When the first frames of “Star Wars: The Rise of Skywalker” light up screens all over town, it’s a good bet that a lot of the people cheering the loudest will be parents.
After all we grew up watching the original trilogy, and when we hear the opening fanfare of John Williams’ score we feel a familiar sense of anticipation. When the current trilogy started four years ago, with “The Force Awakens,” many of us had a new source of excitement: sharing this amazing story with our kids.
(That is, if our kids are ready for it. The movie is more than 2 hours long and there’s some scary parts. Common Sense Media recommended the last two installments “The Force Awakens” and “The Last Jedi” were best for kids over 10, but you don’t need to look long before finding another opinion. Upshot: think carefully about whether your kid is ready.)
For maximum Star Wars fan hype, the place to be is Cinerama. On opening night, the 501st Legion (“Vader’s Fist”) a dedicated local group of cosplayers will attend in full regalia for pictures. The theater will have a special themed popcorn bucket and a display case will show precious Star Wars artifacts from the Paul G. Allen Family Collection: Obi Wan Kenobi’s cloak and a T.I.E. fighter filming miniature from “A New Hope,” (1977), a Storm Trooper helmet that appeared in “A New Hope” and “The Empire Strikes Back”(1980), and Darth Vader’s fighting helmet from “The Empire Strikes Back.”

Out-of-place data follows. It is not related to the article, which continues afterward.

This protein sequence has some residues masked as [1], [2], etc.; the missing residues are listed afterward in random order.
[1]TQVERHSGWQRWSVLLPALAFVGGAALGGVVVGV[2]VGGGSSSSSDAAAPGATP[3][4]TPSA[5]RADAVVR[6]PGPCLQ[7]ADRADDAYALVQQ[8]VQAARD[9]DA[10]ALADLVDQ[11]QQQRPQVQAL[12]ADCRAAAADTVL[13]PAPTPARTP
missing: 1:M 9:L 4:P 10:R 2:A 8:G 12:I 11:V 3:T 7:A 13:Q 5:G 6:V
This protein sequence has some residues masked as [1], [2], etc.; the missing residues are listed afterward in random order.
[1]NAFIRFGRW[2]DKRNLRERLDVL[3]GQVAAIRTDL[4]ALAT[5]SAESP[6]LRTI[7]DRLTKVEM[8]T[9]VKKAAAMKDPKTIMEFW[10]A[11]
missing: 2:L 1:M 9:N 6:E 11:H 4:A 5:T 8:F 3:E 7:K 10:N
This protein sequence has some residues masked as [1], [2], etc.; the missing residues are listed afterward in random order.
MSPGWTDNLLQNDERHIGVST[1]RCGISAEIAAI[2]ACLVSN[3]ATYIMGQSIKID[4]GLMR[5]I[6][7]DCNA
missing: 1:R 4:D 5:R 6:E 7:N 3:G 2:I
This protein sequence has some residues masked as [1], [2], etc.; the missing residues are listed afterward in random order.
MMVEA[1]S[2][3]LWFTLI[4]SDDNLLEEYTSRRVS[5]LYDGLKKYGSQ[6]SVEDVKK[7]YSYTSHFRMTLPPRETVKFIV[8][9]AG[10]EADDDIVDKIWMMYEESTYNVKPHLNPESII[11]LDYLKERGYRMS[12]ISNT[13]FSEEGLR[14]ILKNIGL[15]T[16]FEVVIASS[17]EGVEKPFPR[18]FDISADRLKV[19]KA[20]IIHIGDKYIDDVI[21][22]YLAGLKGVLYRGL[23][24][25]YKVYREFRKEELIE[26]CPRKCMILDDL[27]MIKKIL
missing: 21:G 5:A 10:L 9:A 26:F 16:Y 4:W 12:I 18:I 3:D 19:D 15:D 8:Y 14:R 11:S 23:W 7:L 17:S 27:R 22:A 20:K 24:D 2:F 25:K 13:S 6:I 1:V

The audience will be part of the attraction. Many will come in costume. At the opening of the most recent installment, “The Last Jedi,” there were many small girls dressed as the Jedi warrior, Rey, says Anna Imperati, Director of Marketing & Communication at Vulcan Arts + Entertainment.
“They came ready and in character and were fierce.”
The movie will be at Cinerama from Thursday, Dec. 19, through Thursday, Jan. 9. The first two days and most of the first weekend sold out quickly.
In previous installments, the excitement has not ended at opening weekend. In previous years, people still cheer the opening credits of the movie, a week into the run, says Brian McFadin, director of operations at Vulcan Arts +Entertainment.
Could be all those busy parents, avoiding talk about the movie’s plot points as they deal with holiday obligations, biding their time until they can get some Star Wars.
Fiona Cohen requests no spoilers for the movie, as she is planning to watch it on Dec. 27, with her kids, husband, brother and sister.